How Does Cavity Causing Bacteria Survive?

Researchers from the University of Basel’s Preventative Dentistry and Oral Microbiology Clinic and Department of Biomedical Engineering have found that extracellular polysaccharides play a central role in the survival capabilities of cavity causing bacteria in dental plaque. These bacteria live in biofilm and cause cavities by attacking dental enamel by converting sugar and starch into acids that dissolve out calcium from the enamel. The dissolution of calcium increases the concentration of calcium locally which creates an environment hostile to bacterial life. The researchers investigated how bacteria manage to survive in dental plaque despite conditions of hostility. They suggested that extracellular polysaccharides (EPS) support the bacteria’s survival capabilities. EPS are substances that build extracellular cariogenic bacteria from sugar residue. These substances create biofilm’s scaffolding and ensure bacteria are able to anchor themselves in  dental plaque. The researchers showed the more that calcium cariogenic … Read more

Dentists Should be Prepared to Refer to a Counselor, Psychologist or Psychiatrist

In recent years more and more dentists have had to deal with patients with substance use disorders. Wisdom teeth extractions are sometimes said to be a potential cause of a later substance use disorder, see for example http://blog.teethremoval.com/painkiller-overdose-in-michigan-are-wisdom-teeth-extractions-contributing/. Even though dentists and oral surgeons have taken steps in recent years to reduce the amount of drugs they prescribe to their patients that would possibly be used for non-medical purposes this may not entirely solve the problem. If through the course of a patient evaluation, a dentist becomes aware of a possible drug or alcohol problem, they should be prepared to refer their patient to a counselor, psychologist or psychiatrist. As such they should have several possibilities available for the referral. The American Dental Association (ADA) had a webinar series several years ago titled “Interviewing and Counseling of patients with substance use … Read more

Will Dental School Debt Lead to Future Counseling?

Future dentists these days are being subjected to large amount of loans that are necessary as a part of dental school. This topic has been covered a bit before on this site, see for example http://blog.teethremoval.com/medical-school-student-costs-in-the-u-s-are-affecting-mental-health/ and http://blog.teethremoval.com/medical-students-are-at-risk-for-suicide/. This topic has also been recently discussed on the American Dental Association (ADA) Viewpoint and Letters to the Editor. In an April 18, 2016, letter titled “Dental student loan debt” Dr. Sparkman from Texas said If most dental students today are borrowing over $200,000 to get out of dental school then I have part of the solution in three words. Get a job. Dr. LeMert a 2009 dental school graduate from the state of Washington took issue with this position and found Dr. Sparkman’s position laughable.  He said in a May 16, 2016 letter titled “Dental school reality” Dental school itself was a 60 hour/week … Read more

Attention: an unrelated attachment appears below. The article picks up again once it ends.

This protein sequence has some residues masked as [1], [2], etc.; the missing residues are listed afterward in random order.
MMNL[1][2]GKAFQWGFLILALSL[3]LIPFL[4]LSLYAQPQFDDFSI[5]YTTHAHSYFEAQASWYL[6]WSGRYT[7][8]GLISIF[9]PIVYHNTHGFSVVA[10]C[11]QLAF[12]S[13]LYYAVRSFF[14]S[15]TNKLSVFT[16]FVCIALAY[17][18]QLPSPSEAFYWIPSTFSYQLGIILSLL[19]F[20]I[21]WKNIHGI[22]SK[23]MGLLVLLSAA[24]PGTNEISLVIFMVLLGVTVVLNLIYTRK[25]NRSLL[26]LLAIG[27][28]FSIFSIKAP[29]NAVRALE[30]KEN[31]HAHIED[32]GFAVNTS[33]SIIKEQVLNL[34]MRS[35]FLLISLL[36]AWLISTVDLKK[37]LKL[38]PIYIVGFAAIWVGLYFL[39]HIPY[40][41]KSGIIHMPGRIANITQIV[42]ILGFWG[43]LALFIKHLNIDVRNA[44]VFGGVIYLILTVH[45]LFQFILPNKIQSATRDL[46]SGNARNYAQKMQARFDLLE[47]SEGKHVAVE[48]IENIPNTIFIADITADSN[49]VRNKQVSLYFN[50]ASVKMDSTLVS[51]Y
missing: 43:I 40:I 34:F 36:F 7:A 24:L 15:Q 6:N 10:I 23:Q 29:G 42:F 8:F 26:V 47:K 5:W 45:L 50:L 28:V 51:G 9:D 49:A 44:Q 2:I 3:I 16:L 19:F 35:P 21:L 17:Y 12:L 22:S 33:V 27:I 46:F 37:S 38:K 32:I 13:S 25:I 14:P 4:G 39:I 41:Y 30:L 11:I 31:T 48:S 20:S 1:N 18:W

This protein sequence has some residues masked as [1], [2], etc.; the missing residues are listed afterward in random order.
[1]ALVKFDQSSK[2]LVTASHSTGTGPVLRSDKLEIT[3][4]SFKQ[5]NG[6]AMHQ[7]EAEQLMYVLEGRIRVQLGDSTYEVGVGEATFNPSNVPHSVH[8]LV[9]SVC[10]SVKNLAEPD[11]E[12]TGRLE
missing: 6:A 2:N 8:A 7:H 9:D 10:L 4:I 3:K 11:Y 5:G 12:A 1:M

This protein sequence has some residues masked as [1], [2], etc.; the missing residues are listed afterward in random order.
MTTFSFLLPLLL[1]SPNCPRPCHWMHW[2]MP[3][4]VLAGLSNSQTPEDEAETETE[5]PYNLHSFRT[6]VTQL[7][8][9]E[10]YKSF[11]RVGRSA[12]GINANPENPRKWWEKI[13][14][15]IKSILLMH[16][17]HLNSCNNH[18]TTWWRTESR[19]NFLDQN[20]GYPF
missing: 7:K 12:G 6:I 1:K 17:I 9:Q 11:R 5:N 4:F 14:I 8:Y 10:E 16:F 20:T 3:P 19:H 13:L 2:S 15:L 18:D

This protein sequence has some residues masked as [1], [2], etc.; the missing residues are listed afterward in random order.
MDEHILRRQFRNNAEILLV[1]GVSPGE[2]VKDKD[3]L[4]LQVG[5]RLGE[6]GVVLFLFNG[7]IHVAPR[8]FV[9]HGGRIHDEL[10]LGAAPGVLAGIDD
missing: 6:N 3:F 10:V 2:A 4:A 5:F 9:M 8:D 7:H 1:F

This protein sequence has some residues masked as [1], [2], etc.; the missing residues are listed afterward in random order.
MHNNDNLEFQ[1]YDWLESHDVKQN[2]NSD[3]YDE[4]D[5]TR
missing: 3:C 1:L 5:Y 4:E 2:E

Preventing Tooth Cavities with an Inhibitor

Researchers at the University of Alabama at Birmingham have created a small molecule that prevents tooth cavities in a preclinical model. The inhibitor blocks the function of an enzyme in an oral bacterium and prevents it from forming biofilms. Specifically the inhibitor causes Streptococcus mutans (S. mutans) which is the prime bacterium that causes tooth decay and dental cavities, to not make the sticky bioflim that has it glue to a tooth surface. The selective inhibition of the sticky biofilm acts against S. mutans reduced dental caries in rats fed a diet intended to promote cavities. The glucan biofilm is made by three S. mutans glucosyltransferase (Gtf) enzymes. It is know what the crystal structure of the GtfC glucosyltransferase is, and the researchers used the structure to run numerous computer simulations for drug-like compounds for binding at the enzyme’s active site. Ninety compounds with diverse … Read more

Household Environment Shapes Saliva Microorganisms

Researchers from UCL in the United Kingdom have discovered that the mix of microorganisms in a person’s saliva are largely determined by the household they live in. The study showed that early environmental influences play a far larger role than human genetics in shaping the salivary microbiome. The microbiome are organisms that play an important role in oral and overall health. The oral cavity is colonized by hundreds of bacterial species, which stop external pathogens but they also can cause oral disease. The researchers were interested in exploring how the salivary microbiome becomes established and which factors are most responsible. The researchers used DNA and saliva from an extended Ashkenazi Jewish family living in various households spread across four cities on three continents. The family members are believed to have shared cultural diets and lifestyles that control for many confounding factors. … Read more